In rejoining organization, Findlay and Watling add flexiblity and stability to minor league depth charts

Photo Credit: Christian Bonin/

Thanks to many of us distracted by the Leafs’ big-league signings over the course of the past few days, a couple of smaller deals were agreed upon yesterday without the much fanfare. Brett Findlay signed a one-year contract with the Toronto Marlies, while Patrick Watling agreed to terms with the Orlando Solar Bears.

While neither of these players is likely to ever really make a jump up to the show, it’s still not a bad idea for the team to bring the two back for another year.

Toronto Marlies top-20 players with NHL contracts, sorted by Games Played, 2015/16

Matt Frattin 71 0 Nikita Soshnikov 52 11
TJ Brennan 69 7 Josh Leivo 51 12
Andrew Campbell 66 6 Rich Clune 49 19
Brendan Leipsic 65 6 Mark Arcobello 49 20
Rinat Valiev 60 10 Kasperi Kapanen 44 9
Zach Hyman 59 16 Antoine Bibeau 40 0
Stuart Percy 58 3 Casey Bailey 38 0
Frederik Gauthier 56 7 William Nylander 38 22
Viktor Loov 55 4 Connor Brown 34 7
Sam Carrick 52 3 Richard Panik 30 0

Leafs management likes the idea of the Marlies being a competitive team. Not quite in the “sign a bunch of washed out veterans to force the team into the playoffs” way that we saw in the late-JFJ, early-Burke eras, but they recognize that they have a ton of secondary prospects who exceed the level of the average AHLer and are doing the best they can to maximize every game the team plays.

But even a great team can fall apart with a few injuries and a few call-ups. This became clear last year, as the Toronto had their worst stretch of the year in the few weeks following the trade deadline as the best of the rookies got to get a sniff at the big club. It was still good enough to cruise to first overall, but they weren’t quite what they were in the first half of the year.

Brett Findlay

 2009-10 16  Blind River Beavers  NOJHL 50 28 59 87 18.55 51  
 2010-11 17  Sault Ste. Marie Greyhounds  OHL 57 20 24 44 20.26 31 -3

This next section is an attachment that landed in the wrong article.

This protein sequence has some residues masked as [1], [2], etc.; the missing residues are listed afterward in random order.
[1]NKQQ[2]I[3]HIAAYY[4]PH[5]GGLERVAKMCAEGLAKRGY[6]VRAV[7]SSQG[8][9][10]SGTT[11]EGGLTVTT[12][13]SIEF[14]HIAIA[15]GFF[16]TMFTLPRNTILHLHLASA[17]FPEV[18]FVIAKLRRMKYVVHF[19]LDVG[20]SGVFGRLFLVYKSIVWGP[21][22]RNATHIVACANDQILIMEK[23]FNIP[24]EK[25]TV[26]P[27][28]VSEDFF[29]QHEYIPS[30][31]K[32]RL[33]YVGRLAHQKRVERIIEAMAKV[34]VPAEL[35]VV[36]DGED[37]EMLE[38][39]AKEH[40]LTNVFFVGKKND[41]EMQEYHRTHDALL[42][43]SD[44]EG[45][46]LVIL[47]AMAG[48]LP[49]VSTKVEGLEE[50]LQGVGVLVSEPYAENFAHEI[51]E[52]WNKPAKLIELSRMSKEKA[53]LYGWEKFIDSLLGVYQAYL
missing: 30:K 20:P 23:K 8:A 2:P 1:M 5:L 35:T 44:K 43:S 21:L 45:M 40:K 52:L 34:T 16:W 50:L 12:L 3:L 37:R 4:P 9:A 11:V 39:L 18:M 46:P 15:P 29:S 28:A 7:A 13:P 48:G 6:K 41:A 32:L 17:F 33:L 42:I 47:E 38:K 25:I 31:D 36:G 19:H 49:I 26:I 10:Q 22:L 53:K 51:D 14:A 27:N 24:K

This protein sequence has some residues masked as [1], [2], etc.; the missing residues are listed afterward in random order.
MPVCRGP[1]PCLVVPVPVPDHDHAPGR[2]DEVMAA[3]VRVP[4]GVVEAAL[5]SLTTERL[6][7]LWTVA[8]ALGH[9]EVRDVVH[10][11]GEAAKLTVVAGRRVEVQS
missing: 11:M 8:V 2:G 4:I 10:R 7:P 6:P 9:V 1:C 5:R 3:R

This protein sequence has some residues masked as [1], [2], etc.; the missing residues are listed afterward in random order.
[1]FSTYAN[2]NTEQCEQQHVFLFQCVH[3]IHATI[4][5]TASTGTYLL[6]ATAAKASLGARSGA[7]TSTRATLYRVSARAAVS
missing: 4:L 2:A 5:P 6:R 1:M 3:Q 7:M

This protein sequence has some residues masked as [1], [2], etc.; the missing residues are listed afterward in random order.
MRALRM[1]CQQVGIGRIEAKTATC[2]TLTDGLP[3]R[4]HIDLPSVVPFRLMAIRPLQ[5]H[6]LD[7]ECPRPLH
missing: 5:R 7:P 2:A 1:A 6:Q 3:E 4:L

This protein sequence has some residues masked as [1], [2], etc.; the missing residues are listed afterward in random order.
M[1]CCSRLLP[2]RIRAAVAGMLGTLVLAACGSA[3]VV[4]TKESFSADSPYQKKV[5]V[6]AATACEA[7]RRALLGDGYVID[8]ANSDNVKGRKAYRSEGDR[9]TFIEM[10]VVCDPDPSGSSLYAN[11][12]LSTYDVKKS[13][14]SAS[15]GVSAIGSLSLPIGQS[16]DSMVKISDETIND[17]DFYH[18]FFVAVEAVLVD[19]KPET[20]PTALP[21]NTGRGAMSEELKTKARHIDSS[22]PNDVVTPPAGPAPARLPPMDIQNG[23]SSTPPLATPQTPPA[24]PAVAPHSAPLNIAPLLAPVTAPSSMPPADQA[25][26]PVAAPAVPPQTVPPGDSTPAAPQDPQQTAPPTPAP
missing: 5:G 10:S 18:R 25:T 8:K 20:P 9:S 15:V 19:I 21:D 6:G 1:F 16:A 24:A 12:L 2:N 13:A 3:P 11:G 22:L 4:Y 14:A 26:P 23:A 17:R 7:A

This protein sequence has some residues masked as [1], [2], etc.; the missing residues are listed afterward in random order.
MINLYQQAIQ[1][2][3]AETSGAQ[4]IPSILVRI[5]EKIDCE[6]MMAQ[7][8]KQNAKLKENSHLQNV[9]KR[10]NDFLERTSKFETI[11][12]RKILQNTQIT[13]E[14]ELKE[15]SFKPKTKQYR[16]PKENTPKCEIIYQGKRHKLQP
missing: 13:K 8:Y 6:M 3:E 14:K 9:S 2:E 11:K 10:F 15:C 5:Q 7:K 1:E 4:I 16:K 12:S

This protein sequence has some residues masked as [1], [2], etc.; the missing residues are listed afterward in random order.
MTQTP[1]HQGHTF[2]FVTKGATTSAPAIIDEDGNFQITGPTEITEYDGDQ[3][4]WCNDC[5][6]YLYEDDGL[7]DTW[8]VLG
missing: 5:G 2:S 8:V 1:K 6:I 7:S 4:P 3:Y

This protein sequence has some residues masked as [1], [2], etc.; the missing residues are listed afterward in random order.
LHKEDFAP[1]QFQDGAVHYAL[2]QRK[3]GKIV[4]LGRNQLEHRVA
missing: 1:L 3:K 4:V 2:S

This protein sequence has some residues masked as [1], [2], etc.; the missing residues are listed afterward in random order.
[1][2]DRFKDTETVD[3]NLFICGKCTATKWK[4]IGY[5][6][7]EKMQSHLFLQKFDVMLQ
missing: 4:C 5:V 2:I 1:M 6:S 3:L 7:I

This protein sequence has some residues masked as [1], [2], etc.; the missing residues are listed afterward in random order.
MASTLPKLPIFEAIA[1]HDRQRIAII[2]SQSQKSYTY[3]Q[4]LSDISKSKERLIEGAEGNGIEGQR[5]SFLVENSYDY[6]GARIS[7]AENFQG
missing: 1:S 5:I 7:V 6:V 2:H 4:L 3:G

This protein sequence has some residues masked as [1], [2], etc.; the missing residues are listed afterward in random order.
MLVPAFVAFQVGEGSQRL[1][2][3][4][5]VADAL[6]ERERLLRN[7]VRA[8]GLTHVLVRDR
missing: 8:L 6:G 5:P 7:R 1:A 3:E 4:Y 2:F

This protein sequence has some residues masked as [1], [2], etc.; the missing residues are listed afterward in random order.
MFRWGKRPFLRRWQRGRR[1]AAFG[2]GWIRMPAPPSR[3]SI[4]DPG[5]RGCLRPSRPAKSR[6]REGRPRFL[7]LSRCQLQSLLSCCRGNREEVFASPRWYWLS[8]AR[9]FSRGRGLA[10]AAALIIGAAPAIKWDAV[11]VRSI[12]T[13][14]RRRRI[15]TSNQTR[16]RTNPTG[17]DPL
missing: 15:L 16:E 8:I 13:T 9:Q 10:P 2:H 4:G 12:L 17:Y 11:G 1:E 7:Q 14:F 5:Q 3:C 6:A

2011-12 18  Sault Ste. Marie Greyhounds  OHL 68 20 36 56 21.61 44 -6
 2012-13 19  Peterborough Petes  OHL 68 19 27 46 17.75 21 0
 2013-14 20 San Francisco / Alaska  ECHL 69 22 32 54 14.12 14 2
 2014-15 21  Toronto Marlies  AHL 15 1 3 4 10.27 12 -5
 2014-15 21  Orlando Solar Bears  ECHL 45 18 23 41 16.44 32 8
 2015-16 22  Toronto Marlies  AHL 39 6 11 17 16.79 6 9
 2015-16 22  Orlando Solar Bears  ECHL 22 10 11 21 17.22 38 -5

Patrick Watling

 2009-10 15  Chatham Jr. Maroons  GOJHL 39 3 4 7 1.91 15  
 2010-11 16  Chatham Jr. Maroons  GOJHL 49 25 50 75 16.32 28  
 2011-12 17  Guelph Storm  OHL 67 6 17 23 9.01 22 -1
 2012-13 18  Guelph Storm  OHL 53 12 13 25 12.38 14 16
 2013-14 19  Sault Ste. Marie Greyhounds  OHL 65 18 36 54 21.79 39 35
 2014-15 20  Toronto Marlies  AHL 29 2 1 3 3.98 12 2
 2014-15 20  Orlando Solar Bears  ECHL 24 11 14 25 18.79 20 8
 2015-16 21  Orlando Solar Bears  ECHL 24 6 22 28 21.05 12 1

Toronto seems to recognize that fact and have prepared themselves for the long haul. The team already has Mason Marchment, Chase Witala, TJ Foster, Shane Conacher, Marc-Andre Cliche, Colin Smith, Nikolas Brouillard, Cason Hohmann, Eric Faille, Rich Clune, Ty Stanton, Tony Cameranesi, and Willie Corrin signed to AHL contracts, making Findlay the eleventh player on the list for a team that should already be filled to the brim with Leafs prospects.